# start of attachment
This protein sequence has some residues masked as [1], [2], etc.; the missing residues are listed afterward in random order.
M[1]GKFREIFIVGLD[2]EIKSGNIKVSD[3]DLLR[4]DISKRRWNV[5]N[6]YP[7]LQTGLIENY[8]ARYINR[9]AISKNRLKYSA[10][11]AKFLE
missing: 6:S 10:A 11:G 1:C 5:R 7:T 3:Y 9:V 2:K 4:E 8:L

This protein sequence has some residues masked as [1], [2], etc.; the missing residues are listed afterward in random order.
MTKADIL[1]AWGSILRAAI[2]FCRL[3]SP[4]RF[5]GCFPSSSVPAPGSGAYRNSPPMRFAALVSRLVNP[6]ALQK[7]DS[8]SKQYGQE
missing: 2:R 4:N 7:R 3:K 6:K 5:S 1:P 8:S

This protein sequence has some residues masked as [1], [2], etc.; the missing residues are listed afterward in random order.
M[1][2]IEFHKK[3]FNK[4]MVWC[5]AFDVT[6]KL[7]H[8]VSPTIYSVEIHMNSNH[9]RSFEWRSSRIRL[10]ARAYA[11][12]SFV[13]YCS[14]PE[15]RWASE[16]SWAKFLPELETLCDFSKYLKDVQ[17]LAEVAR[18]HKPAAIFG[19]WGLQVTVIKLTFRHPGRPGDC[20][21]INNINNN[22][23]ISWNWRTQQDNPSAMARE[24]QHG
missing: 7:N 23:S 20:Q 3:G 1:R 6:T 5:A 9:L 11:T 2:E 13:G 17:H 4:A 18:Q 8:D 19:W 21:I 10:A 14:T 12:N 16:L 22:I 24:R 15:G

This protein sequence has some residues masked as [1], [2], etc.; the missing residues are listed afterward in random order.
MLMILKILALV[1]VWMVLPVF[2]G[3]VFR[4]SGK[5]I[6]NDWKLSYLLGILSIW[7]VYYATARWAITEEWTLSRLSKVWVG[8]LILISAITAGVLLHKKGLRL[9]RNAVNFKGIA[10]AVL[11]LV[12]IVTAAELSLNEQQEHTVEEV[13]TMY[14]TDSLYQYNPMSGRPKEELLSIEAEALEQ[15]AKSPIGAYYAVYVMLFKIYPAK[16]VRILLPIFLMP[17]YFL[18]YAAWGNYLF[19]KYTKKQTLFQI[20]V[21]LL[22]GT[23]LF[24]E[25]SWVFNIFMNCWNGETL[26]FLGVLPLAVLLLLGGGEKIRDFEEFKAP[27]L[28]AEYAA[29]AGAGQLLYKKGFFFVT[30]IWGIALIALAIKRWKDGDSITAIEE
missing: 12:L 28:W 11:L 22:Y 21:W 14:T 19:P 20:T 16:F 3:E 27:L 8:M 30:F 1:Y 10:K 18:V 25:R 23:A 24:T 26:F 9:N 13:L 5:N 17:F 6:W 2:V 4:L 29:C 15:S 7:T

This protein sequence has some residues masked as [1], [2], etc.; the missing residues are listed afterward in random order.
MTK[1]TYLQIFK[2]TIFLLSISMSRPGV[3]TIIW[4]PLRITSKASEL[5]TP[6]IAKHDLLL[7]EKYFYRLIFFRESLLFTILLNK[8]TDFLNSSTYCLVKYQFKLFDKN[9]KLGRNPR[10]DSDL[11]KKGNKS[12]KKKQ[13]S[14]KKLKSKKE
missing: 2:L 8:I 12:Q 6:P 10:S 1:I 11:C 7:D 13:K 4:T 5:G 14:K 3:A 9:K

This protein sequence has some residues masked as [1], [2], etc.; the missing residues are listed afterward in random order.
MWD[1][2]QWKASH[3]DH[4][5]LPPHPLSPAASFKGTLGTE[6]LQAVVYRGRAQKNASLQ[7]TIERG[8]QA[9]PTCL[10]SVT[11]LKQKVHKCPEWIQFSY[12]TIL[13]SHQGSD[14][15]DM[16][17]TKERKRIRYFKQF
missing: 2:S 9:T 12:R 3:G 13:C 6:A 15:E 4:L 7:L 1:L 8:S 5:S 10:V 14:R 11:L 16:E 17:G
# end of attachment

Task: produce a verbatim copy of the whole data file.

This protein sequence has some residues masked as [1], [2], etc.; the missing residues are listed afterward in random order.
M[1]GKFREIFIVGLD[2]EIKSGNIKVSD[3]DLLR[4]DISKRRWNV[5]N[6]YP[7]LQTGLIENY[8]ARYINR[9]AISKNRLKYSA[10][11]AKFLE
missing: 6:S 10:A 11:G 1:C 5:R 7:T 3:Y 9:V 2:K 4:E 8:L

This protein sequence has some residues masked as [1], [2], etc.; the missing residues are listed afterward in random order.
MTKADIL[1]AWGSILRAAI[2]FCRL[3]SP[4]RF[5]GCFPSSSVPAPGSGAYRNSPPMRFAALVSRLVNP[6]ALQK[7]DS[8]SKQYGQE
missing: 2:R 4:N 7:R 3:K 6:K 5:S 1:P 8:S

This protein sequence has some residues masked as [1], [2], etc.; the missing residues are listed afterward in random order.
M[1][2]IEFHKK[3]FNK[4]MVWC[5]AFDVT[6]KL[7]H[8]VSPTIYSVEIHMNSNH[9]RSFEWRSSRIRL[10]ARAYA[11][12]SFV[13]YCS[14]PE[15]RWASE[16]SWAKFLPELETLCDFSKYLKDVQ[17]LAEVAR[18]HKPAAIFG[19]WGLQVTVIKLTFRHPGRPGDC[20][21]INNINNN[22][23]ISWNWRTQQDNPSAMARE[24]QHG
missing: 7:N 23:S 20:Q 3:G 1:R 6:T 5:A 9:L 11:T 2:E 13:G 17:H 4:A 18:Q 8:D 19:W 21:I 10:A 14:T 12:N 16:L 22:I 24:R 15:G

This protein sequence has some residues masked as [1], [2], etc.; the missing residues are listed afterward in random order.
MLMILKILALV[1]VWMVLPVF[2]G[3]VFR[4]SGK[5]I[6]NDWKLSYLLGILSIW[7]VYYATARWAITEEWTLSRLSKVWVG[8]LILISAITAGVLLHKKGLRL[9]RNAVNFKGIA[10]AVL[11]LV[12]IVTAAELSLNEQQEHTVEEV[13]TMY[14]TDSLYQYNPMSGRPKEELLSIEAEALEQ[15]AKSPIGAYYAVYVMLFKIYPAK[16]VRILLPIFLMP[17]YFL[18]YAAWGNYLF[19]KYTKKQTLFQI[20]V[21]LL[22]GT[23]LF[24]E[25]SWVFNIFMNCWNGETL[26]FLGVLPLAVLLLLGGGEKIRDFEEFKAP[27]L[28]AEYAA[29]AGAGQLLYKKGFFFVT[30]IWGIALIALAIKRWKDGDSITAIEE
missing: 12:L 28:W 11:L 22:Y 21:W 14:T 19:P 20:T 16:F 3:E 27:L 8:M 30:F 1:Y 10:K 18:V 25:R 23:A 24:T 26:F 9:N 13:L 5:N 17:F 6:W 2:V 4:L 29:C 15:S 7:T

This protein sequence has some residues masked as [1], [2], etc.; the missing residues are listed afterward in random order.
MTK[1]TYLQIFK[2]TIFLLSISMSRPGV[3]TIIW[4]PLRITSKASEL[5]TP[6]IAKHDLLL[7]EKYFYRLIFFRESLLFTILLNK[8]TDFLNSSTYCLVKYQFKLFDKN[9]KLGRNPR[10]DSDL[11]KKGNKS[12]KKKQ[13]S[14]KKLKSKKE
missing: 2:L 8:I 12:Q 6:P 10:S 1:I 11:C 7:D 13:K 4:T 5:G 14:K 3:A 9:K

This protein sequence has some residues masked as [1], [2], etc.; the missing residues are listed afterward in random order.
MWD[1][2]QWKASH[3]DH[4][5]LPPHPLSPAASFKGTLGTE[6]LQAVVYRGRAQKNASLQ[7]TIERG[8]QA[9]PTCL[10]SVT[11]LKQKVHKCPEWIQFSY[12]TIL[13]SHQGSD[14][15]DM[16][17]TKERKRIRYFKQF
missing: 2:S 9:T 12:R 3:G 13:C 6:A 15:E 4:L 7:L 1:L 8:S 5:S 10:V 14:R 11:L 16:E 17:G